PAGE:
[My wife's Wizard paid dearly during this encounter.  She missed a spellcasting roll for Flaming Hands by eight points, and was at risk for losing the spell for the rest of the day.  She freaked out a bit, because that was her only offensive spell, and I told her that she could Spellburn, which she did.  Her Strength, Agility, and Stamina all dropped, which she was fine with, but when I told her that her loss of Agility and Stamina cost her some hit points and saving throw bonuses she wasn't thrilled.]  

The Vikings realized that there could be skeletons all over the sand, and so they set up a "Goat/Dog Reconnaissance Plan" to reveal the locations of other undead.  Brienne was a herder, and had a fine sheepdog that could understand commands.  Ulf had a goat.  The initial plan was to send the goat ahead with a good slap on the rear, but the group realized that the animal would only travel a dozen feet or so before stopping.  Hence the need for the sheepdog.  The dog chased the goat, and the two ran out three hundred feet, revealing another fourteen skeletons.  When Brienne recalled her herding dog, however, it ran straight through the fourteen skeletons and was torn apart.  Sadly the dog died, but at least it revealed an important clue: the skeletons each guarded a specific area of the island, and wouldn't leave their guarded domains.

[This was some sharp thinking, and I'm not sure if this is how the author intended the scene to play out.  But I figured that the party could accidentally set off several dozen skeletons, which would almost certainly spell certain doom for the PC's.  So I came up with the idea of the skeletons staying put unless the party entered that "square" on the map.]

It took several hours, but slowly the party made their way north, causing some more skeletons to appear, only to have the Vikings retreat to a safe part of the beach.  Eventually they made it all the way through the dunes to the grassy hillside south of the monastery.  But when Brienne looked back to the boat, nearly a thousand feet away, she noticed four familiar creatures on the boat: the skeletons!  The creatures were standing on the deck, just waiting there for something to happen.  No matter, Brienne thought, they'd deal with the problem when they returned to the boat.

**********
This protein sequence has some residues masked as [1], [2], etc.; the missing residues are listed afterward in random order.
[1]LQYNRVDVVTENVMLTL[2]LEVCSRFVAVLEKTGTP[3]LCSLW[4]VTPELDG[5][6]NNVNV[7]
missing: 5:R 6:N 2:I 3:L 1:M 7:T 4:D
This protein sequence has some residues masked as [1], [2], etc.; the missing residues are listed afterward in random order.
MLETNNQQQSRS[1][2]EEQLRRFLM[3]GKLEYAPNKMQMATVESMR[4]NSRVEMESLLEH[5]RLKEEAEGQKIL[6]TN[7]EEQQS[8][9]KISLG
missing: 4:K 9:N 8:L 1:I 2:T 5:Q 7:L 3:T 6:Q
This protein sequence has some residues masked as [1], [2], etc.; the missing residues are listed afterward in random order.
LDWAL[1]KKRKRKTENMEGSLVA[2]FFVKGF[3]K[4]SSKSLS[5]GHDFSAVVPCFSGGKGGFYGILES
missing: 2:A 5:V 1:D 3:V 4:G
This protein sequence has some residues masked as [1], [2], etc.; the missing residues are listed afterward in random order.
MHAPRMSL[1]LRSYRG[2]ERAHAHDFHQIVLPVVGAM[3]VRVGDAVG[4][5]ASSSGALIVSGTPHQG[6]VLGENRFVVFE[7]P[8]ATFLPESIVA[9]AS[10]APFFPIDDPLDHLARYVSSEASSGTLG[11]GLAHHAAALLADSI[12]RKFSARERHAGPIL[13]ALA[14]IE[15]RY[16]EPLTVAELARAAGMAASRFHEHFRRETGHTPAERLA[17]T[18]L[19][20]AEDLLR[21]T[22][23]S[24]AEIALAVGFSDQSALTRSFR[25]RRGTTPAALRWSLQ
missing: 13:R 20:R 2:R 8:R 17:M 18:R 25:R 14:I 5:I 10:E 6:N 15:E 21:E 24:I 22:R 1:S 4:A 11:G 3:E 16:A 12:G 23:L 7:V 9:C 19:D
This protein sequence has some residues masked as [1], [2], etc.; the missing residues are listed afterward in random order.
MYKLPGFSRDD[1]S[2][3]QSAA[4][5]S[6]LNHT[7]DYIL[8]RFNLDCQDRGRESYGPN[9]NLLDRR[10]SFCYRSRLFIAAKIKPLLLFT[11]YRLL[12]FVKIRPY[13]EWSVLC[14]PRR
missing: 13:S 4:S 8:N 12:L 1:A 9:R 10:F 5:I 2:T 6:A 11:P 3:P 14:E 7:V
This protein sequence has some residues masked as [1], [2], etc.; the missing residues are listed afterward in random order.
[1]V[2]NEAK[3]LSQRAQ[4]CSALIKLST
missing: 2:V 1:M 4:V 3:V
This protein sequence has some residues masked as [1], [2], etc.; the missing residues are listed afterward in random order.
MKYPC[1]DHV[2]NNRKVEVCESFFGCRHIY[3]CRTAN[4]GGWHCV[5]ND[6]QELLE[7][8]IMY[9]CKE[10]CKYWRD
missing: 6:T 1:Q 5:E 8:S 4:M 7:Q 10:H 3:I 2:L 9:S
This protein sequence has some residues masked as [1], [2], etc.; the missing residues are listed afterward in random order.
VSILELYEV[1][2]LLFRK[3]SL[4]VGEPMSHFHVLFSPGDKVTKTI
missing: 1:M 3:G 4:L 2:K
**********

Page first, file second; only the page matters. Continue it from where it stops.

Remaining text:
On their way to the abbey the party encountered a lone mule standing out in the sun.  Frelger checked the beast for traps, and it appeared safe.  Orr the Rutabaga Farmer seemed interested in another pack animal, so he fashioned a leather bridle and led the creature along with the rest of the party.  Even if they didn't come back with any other "goods", at least the mule was worth some gold pieces.

[One of the random encounters was a mule.  The adventure even goes so far as to instruct the DM not to award any experience points for any wanton mule-slaying.  Love it!]

Once the Viking raiding party made it to the ruins of the old monastery they realized that the most of the structure had not only been set aflame, but also picked through thoroughly.  There were organized piles of debris, and sorted remains of the old building.  Everything that wasn't made of stone was either burned, melted, or complete ash.  But there was still hope of reward.  A lone staircase descended into what once was the basement of the structure, and there was a flicker of torchlight emanating from the dim chamber!

Carefully Frelger descended the staircase, checking for traps, followed closely by Fafnir.  But as soon as the Ditch Digger set foot on the staircase a giant, eight foot wide black widow spider tore out of a pile of rubble, sinking its teeth into the attendant!  The rest of the party reared back, drawing their weapons.  The combined might of the remaining raiders proved too much for the spider to handle.  Although the creature fought to the death, it failed to cause any further injuries.  

[This battle could've been much deadlier, however I rolled poorly on initiative.  Next time.]

With grim determination, the group returned their gaze to Frelger.  With any luck the spoils of the abbey's basement would be worth the lives of three Vikings.  

… to be continued… 

The Crematorium

  • Heidrick - Slashed to death by skeletons.
  • Svafrlami - Torn apart by skeletons.
  • Fafnir - Masticated by a giant black widow.